It is not at all surpirsing to see Rifkin attacking Villarigosa as he violated one of Rifkin’s basic political tenets when he held the LA police department accountable for their abuse of peaceful demonstrators and news photographers recently. Villarigosa is very popular with the LA Democratic voters. His divorce,if it actually happens, will be old news by the time he runs for governer. The LA Times recently had an “ambush” newspiece from anonymous sources on the negative political impact of Villarigosa’s martial troubles…. not surprising as the LA Times’ new Chicago-based conservative owners first order of business was a political purging of the LA news staff.

  36. davisite

    It is not at all surpirsing to see Rifkin attacking Villarigosa as he violated one of Rifkin’s basic political tenets when he held the LA police department accountable for their abuse of peaceful demonstrators and news photographers recently. Villarigosa is very popular with the LA Democratic voters. His divorce,if it actually happens, will be old news by the time he runs for governer. The LA Times recently had an “ambush” newspiece from anonymous sources on the negative political impact of Villarigosa’s martial troubles…. not surprising as the LA Times’ new Chicago-based conservative owners first order of business was a political purging of the LA news staff.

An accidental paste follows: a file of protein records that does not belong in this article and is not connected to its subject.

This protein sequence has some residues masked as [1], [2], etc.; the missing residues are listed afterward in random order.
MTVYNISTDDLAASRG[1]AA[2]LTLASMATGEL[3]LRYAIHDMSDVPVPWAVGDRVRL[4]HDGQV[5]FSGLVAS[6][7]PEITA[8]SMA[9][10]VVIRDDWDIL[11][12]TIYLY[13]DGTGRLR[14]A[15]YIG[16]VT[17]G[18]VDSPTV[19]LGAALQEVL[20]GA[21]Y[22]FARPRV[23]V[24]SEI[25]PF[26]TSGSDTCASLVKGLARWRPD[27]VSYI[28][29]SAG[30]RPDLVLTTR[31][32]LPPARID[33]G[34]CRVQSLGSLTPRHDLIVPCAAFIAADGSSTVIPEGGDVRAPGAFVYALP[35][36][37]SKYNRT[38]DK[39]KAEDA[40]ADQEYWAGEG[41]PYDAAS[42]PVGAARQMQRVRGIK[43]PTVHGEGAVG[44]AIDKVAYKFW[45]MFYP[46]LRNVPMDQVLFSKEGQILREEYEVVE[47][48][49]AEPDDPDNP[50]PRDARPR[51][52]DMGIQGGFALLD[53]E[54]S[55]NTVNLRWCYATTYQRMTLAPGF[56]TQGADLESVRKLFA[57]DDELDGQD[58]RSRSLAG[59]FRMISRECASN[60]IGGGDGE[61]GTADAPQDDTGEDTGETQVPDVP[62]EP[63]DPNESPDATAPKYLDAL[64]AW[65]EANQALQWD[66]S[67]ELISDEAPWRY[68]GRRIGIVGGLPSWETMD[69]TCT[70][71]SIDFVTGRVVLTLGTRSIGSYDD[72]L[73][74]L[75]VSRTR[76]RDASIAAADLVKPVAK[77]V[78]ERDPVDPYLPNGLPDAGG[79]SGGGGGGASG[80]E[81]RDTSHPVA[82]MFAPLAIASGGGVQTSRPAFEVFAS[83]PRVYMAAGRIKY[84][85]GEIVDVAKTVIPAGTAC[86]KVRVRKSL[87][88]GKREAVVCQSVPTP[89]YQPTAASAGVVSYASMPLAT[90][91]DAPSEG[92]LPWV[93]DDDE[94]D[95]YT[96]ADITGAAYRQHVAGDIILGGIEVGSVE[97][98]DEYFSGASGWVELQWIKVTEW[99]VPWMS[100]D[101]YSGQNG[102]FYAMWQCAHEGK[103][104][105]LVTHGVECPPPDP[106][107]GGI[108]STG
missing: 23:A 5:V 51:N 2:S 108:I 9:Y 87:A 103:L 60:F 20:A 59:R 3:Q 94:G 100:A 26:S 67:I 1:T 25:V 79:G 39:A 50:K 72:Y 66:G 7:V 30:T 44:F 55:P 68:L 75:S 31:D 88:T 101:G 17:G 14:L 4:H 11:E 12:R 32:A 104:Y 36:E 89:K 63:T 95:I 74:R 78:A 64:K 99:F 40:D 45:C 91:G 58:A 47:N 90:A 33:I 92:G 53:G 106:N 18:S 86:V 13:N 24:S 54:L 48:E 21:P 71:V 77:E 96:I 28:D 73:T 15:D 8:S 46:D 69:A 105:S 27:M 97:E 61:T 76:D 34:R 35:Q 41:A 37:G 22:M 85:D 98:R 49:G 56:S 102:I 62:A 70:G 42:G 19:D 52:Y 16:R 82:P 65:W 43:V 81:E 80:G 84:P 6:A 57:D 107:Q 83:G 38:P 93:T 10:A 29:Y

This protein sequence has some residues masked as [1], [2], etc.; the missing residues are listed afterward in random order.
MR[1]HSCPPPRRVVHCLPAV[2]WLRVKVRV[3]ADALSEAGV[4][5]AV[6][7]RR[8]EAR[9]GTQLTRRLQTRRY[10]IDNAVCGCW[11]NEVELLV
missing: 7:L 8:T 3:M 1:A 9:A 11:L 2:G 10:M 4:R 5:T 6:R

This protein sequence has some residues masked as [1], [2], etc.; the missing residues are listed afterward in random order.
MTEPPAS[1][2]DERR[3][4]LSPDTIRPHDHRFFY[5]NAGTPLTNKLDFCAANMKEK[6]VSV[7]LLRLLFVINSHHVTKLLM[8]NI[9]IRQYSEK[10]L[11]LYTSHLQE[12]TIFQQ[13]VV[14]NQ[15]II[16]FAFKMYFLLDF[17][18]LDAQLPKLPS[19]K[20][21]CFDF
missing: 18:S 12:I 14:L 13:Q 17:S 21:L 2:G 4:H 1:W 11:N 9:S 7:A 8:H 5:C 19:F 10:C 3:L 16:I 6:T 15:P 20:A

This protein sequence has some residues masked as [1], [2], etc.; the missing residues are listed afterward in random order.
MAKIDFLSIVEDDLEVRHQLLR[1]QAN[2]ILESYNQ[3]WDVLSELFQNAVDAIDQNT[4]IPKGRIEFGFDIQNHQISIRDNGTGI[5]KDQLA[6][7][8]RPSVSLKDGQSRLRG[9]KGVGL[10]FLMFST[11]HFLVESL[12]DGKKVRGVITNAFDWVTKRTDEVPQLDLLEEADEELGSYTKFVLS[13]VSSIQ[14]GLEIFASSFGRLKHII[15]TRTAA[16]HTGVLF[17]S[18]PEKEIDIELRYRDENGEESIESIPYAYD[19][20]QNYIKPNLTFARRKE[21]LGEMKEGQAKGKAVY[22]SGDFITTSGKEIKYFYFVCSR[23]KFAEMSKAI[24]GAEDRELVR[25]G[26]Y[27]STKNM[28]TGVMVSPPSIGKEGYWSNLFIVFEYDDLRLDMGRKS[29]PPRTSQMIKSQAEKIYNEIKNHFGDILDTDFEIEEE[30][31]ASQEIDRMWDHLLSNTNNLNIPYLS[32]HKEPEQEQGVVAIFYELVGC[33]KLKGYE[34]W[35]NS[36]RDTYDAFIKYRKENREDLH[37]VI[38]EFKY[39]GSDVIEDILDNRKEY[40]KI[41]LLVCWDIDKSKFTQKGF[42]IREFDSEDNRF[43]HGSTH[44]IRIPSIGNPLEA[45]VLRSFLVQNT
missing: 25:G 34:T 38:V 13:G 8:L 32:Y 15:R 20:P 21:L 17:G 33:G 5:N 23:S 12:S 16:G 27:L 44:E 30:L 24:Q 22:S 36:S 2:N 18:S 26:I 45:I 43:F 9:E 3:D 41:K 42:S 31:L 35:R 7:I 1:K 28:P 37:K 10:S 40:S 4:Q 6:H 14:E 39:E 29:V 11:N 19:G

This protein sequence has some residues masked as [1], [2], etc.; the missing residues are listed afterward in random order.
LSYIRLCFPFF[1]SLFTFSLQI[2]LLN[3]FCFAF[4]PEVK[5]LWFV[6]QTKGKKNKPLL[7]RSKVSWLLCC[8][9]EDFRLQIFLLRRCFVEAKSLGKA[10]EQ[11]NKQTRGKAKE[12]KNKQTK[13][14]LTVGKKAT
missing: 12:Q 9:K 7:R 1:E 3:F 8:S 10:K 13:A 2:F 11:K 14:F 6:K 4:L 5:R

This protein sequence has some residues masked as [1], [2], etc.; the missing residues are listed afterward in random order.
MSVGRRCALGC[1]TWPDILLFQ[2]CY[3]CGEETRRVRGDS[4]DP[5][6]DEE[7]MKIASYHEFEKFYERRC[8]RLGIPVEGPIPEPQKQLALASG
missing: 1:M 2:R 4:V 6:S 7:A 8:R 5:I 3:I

37. Rich Rifkin

    “It is not at all surpirsing to see Rifkin attacking Villarigosa…”

    Yes, it is very surprising, as I never attacked Villaraigosa. I simply pointed out a few interesting facts that I know about the guy.